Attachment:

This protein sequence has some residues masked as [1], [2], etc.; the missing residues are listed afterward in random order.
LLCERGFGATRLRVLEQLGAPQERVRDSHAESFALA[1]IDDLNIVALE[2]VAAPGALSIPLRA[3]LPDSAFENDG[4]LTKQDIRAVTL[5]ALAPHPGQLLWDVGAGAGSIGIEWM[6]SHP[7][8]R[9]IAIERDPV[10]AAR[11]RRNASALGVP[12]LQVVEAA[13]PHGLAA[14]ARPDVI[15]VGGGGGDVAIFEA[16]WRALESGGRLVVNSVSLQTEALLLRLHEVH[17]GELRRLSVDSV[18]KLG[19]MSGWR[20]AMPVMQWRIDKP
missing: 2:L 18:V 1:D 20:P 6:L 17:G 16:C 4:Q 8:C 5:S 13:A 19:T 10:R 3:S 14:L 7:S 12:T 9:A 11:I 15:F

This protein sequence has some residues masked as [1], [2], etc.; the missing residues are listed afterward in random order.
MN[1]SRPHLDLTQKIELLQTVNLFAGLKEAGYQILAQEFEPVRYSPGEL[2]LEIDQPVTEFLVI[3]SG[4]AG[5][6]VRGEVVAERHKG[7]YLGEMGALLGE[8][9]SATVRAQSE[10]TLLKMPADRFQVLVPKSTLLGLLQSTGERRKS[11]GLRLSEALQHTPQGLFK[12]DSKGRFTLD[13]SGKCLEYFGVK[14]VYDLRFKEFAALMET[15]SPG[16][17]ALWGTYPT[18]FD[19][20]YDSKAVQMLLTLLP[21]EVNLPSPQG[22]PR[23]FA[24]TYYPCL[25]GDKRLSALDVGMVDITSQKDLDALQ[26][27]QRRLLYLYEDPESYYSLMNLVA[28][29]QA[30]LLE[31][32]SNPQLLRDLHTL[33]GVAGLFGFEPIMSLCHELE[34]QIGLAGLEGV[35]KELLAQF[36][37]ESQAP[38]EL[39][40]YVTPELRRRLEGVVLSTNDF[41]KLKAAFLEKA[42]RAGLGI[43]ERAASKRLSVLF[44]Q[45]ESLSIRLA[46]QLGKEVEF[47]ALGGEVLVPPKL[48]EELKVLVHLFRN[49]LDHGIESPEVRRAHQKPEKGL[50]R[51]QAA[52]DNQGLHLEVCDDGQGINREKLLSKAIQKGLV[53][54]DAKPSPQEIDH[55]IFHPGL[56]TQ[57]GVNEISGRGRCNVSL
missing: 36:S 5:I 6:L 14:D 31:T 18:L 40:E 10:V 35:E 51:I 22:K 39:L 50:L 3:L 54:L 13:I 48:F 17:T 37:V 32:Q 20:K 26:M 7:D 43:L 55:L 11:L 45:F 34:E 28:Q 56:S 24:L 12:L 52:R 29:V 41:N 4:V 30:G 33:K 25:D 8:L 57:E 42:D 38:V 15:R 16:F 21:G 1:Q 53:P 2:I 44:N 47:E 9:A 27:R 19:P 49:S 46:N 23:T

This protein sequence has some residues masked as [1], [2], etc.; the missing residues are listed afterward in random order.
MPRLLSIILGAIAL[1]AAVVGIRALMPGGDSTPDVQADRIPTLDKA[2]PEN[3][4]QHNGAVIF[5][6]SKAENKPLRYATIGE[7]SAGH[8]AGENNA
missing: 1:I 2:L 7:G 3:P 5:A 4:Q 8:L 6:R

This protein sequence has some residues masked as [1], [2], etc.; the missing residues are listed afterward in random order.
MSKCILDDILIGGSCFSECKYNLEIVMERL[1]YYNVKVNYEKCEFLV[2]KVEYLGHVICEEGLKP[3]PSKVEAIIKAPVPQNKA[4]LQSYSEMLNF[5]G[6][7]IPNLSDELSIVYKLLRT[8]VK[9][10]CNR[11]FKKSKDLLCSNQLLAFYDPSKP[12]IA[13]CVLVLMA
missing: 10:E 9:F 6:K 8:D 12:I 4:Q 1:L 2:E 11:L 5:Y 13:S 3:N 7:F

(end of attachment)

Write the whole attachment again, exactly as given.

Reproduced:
This protein sequence has some residues masked as [1], [2], etc.; the missing residues are listed afterward in random order.
LLCERGFGATRLRVLEQLGAPQERVRDSHAESFALA[1]IDDLNIVALE[2]VAAPGALSIPLRA[3]LPDSAFENDG[4]LTKQDIRAVTL[5]ALAPHPGQLLWDVGAGAGSIGIEWM[6]SHP[7][8]R[9]IAIERDPV[10]AAR[11]RRNASALGVP[12]LQVVEAA[13]PHGLAA[14]ARPDVI[15]VGGGGGDVAIFEA[16]WRALESGGRLVVNSVSLQTEALLLRLHEVH[17]GELRRLSVDSV[18]KLG[19]MSGWR[20]AMPVMQWRIDKP
missing: 2:L 18:V 1:D 20:P 6:L 17:G 16:C 4:Q 8:C 5:S 13:A 19:T 10:R 3:S 14:L 7:S 12:T 9:A 11:I 15:F

This protein sequence has some residues masked as [1], [2], etc.; the missing residues are listed afterward in random order.
MN[1]SRPHLDLTQKIELLQTVNLFAGLKEAGYQILAQEFEPVRYSPGEL[2]LEIDQPVTEFLVI[3]SG[4]AG[5][6]VRGEVVAERHKG[7]YLGEMGALLGE[8][9]SATVRAQSE[10]TLLKMPADRFQVLVPKSTLLGLLQSTGERRKS[11]GLRLSEALQHTPQGLFK[12]DSKGRFTLD[13]SGKCLEYFGVK[14]VYDLRFKEFAALMET[15]SPG[16][17]ALWGTYPT[18]FD[19][20]YDSKAVQMLLTLLP[21]EVNLPSPQG[22]PR[23]FA[24]TYYPCL[25]GDKRLSALDVGMVDITSQKDLDALQ[26][27]QRRLLYLYEDPESYYSLMNLVA[28][29]QA[30]LLE[31][32]SNPQLLRDLHTL[33]GVAGLFGFEPIMSLCHELE[34]QIGLAGLEGV[35]KELLAQF[36][37]ESQAP[38]EL[39][40]YVTPELRRRLEGVVLSTNDF[41]KLKAAFLEKA[42]RAGLGI[43]ERAASKRLSVLF[44]Q[45]ESLSIRLA[46]QLGKEVEF[47]ALGGEVLVPPKL[48]EELKVLVHLFRN[49]LDHGIESPEVRRAHQKPEKGL[50]R[51]QAA[52]DNQGLHLEVCDDGQGINREKLLSKAIQKGLV[53][54]DAKPSPQEIDH[55]IFHPGL[56]TQ[57]GVNEISGRGRCNVSL
missing: 36:S 5:I 6:L 14:D 31:T 18:L 40:E 10:V 35:E 51:I 22:K 39:L 50:L 3:L 54:L 13:I 48:F 17:T 37:V 32:Q 20:K 26:M 7:D 43:L 55:L 11:L 45:F 34:E 28:Q 56:S 24:L 12:L 52:R 29:V 41:N 4:V 30:G 33:K 25:D 8:L 57:E 42:D 38:V 15:R 16:F 21:G 1:Q 53:P 2:I 44:N 47:E 9:A 27:R 19:P 49:S 46:N 23:T

This protein sequence has some residues masked as [1], [2], etc.; the missing residues are listed afterward in random order.
MPRLLSIILGAIAL[1]AAVVGIRALMPGGDSTPDVQADRIPTLDKA[2]PEN[3][4]QHNGAVIF[5][6]SKAENKPLRYATIGE[7]SAGH[8]AGENNA
missing: 1:I 2:L 7:G 3:P 5:A 4:Q 8:L 6:R

This protein sequence has some residues masked as [1], [2], etc.; the missing residues are listed afterward in random order.
MSKCILDDILIGGSCFSECKYNLEIVMERL[1]YYNVKVNYEKCEFLV[2]KVEYLGHVICEEGLKP[3]PSKVEAIIKAPVPQNKA[4]LQSYSEMLNF[5]G[6][7]IPNLSDELSIVYKLLRT[8]VK[9][10]CNR[11]FKKSKDLLCSNQLLAFYDPSKP[12]IA[13]CVLVLMA
missing: 10:E 9:F 6:K 8:D 12:I 4:Q 1:L 2:E 11:L 5:Y 13:S 3:N 7:F